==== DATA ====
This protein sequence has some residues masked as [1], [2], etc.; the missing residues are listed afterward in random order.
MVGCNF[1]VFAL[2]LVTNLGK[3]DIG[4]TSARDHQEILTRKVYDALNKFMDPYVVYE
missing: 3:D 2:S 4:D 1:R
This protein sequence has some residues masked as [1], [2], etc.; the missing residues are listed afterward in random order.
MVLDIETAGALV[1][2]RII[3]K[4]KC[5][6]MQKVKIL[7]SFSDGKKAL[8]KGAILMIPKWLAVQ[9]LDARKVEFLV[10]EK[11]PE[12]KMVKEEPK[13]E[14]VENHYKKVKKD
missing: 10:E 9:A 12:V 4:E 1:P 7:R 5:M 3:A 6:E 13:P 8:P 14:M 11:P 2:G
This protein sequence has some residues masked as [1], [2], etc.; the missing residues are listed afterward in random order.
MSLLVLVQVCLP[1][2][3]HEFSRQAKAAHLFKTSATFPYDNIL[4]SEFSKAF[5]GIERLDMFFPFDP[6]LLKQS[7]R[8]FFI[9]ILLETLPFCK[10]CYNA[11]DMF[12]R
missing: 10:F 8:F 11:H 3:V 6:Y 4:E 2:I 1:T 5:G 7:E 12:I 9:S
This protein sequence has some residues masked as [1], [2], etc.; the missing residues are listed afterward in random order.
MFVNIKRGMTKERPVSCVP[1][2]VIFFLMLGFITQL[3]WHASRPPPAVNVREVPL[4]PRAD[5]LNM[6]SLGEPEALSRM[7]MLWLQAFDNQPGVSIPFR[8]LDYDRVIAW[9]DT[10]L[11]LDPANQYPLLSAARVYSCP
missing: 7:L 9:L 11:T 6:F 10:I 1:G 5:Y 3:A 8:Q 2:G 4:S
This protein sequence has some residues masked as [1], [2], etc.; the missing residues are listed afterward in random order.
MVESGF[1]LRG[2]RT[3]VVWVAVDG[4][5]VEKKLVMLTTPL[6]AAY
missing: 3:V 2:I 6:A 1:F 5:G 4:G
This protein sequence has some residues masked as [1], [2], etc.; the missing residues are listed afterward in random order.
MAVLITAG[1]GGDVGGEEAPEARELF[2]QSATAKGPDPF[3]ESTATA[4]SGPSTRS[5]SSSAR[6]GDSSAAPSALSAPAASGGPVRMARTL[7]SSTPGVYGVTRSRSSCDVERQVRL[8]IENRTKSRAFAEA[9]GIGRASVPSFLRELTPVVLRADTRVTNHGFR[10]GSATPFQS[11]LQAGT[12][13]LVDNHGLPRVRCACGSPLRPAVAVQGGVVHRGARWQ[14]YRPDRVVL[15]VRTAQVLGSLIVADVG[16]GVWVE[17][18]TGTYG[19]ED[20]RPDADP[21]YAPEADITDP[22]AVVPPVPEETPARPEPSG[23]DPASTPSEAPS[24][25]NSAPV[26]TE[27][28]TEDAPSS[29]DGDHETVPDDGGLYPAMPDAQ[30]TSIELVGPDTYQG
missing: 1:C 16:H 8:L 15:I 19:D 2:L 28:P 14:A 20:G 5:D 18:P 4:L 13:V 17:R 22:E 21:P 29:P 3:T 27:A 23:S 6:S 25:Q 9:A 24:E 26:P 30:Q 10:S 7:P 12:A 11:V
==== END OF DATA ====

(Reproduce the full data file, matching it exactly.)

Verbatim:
This protein sequence has some residues masked as [1], [2], etc.; the missing residues are listed afterward in random order.
MVGCNF[1]VFAL[2]LVTNLGK[3]DIG[4]TSARDHQEILTRKVYDALNKFMDPYVVYE
missing: 3:D 2:S 4:D 1:R
This protein sequence has some residues masked as [1], [2], etc.; the missing residues are listed afterward in random order.
MVLDIETAGALV[1][2]RII[3]K[4]KC[5][6]MQKVKIL[7]SFSDGKKAL[8]KGAILMIPKWLAVQ[9]LDARKVEFLV[10]EK[11]PE[12]KMVKEEPK[13]E[14]VENHYKKVKKD
missing: 10:E 9:A 12:V 4:E 1:P 7:R 5:M 3:A 6:E 13:P 8:P 14:M 11:P 2:G
This protein sequence has some residues masked as [1], [2], etc.; the missing residues are listed afterward in random order.
MSLLVLVQVCLP[1][2][3]HEFSRQAKAAHLFKTSATFPYDNIL[4]SEFSKAF[5]GIERLDMFFPFDP[6]LLKQS[7]R[8]FFI[9]ILLETLPFCK[10]CYNA[11]DMF[12]R
missing: 10:F 8:F 11:H 3:V 6:Y 4:E 2:I 1:T 5:G 7:E 12:I 9:S
This protein sequence has some residues masked as [1], [2], etc.; the missing residues are listed afterward in random order.
MFVNIKRGMTKERPVSCVP[1][2]VIFFLMLGFITQL[3]WHASRPPPAVNVREVPL[4]PRAD[5]LNM[6]SLGEPEALSRM[7]MLWLQAFDNQPGVSIPFR[8]LDYDRVIAW[9]DT[10]L[11]LDPANQYPLLSAARVYSCP
missing: 7:L 9:L 11:T 6:F 10:I 1:G 5:Y 3:A 8:Q 2:G 4:S
This protein sequence has some residues masked as [1], [2], etc.; the missing residues are listed afterward in random order.
MVESGF[1]LRG[2]RT[3]VVWVAVDG[4][5]VEKKLVMLTTPL[6]AAY
missing: 3:V 2:I 6:A 1:F 5:G 4:G
This protein sequence has some residues masked as [1], [2], etc.; the missing residues are listed afterward in random order.
MAVLITAG[1]GGDVGGEEAPEARELF[2]QSATAKGPDPF[3]ESTATA[4]SGPSTRS[5]SSSAR[6]GDSSAAPSALSAPAASGGPVRMARTL[7]SSTPGVYGVTRSRSSCDVERQVRL[8]IENRTKSRAFAEA[9]GIGRASVPSFLRELTPVVLRADTRVTNHGFR[10]GSATPFQS[11]LQAGT[12][13]LVDNHGLPRVRCACGSPLRPAVAVQGGVVHRGARWQ[14]YRPDRVVL[15]VRTAQVLGSLIVADVG[16]GVWVE[17][18]TGTYG[19]ED[20]RPDADP[21]YAPEADITDP[22]AVVPPVPEETPARPEPSG[23]DPASTPSEAPS[24][25]NSAPV[26]TE[27][28]TEDAPSS[29]DGDHETVPDDGGLYPAMPDAQ[30]TSIELVGPDTYQG
missing: 1:C 16:H 8:L 15:I 19:D 2:L 28:P 14:A 20:G 5:D 18:P 4:L 13:V 17:R 22:E 21:P 29:P 3:T 27:A 23:S 6:S 25:Q 9:A 24:E 26:P 30:Q 10:S 7:P 12:A 11:V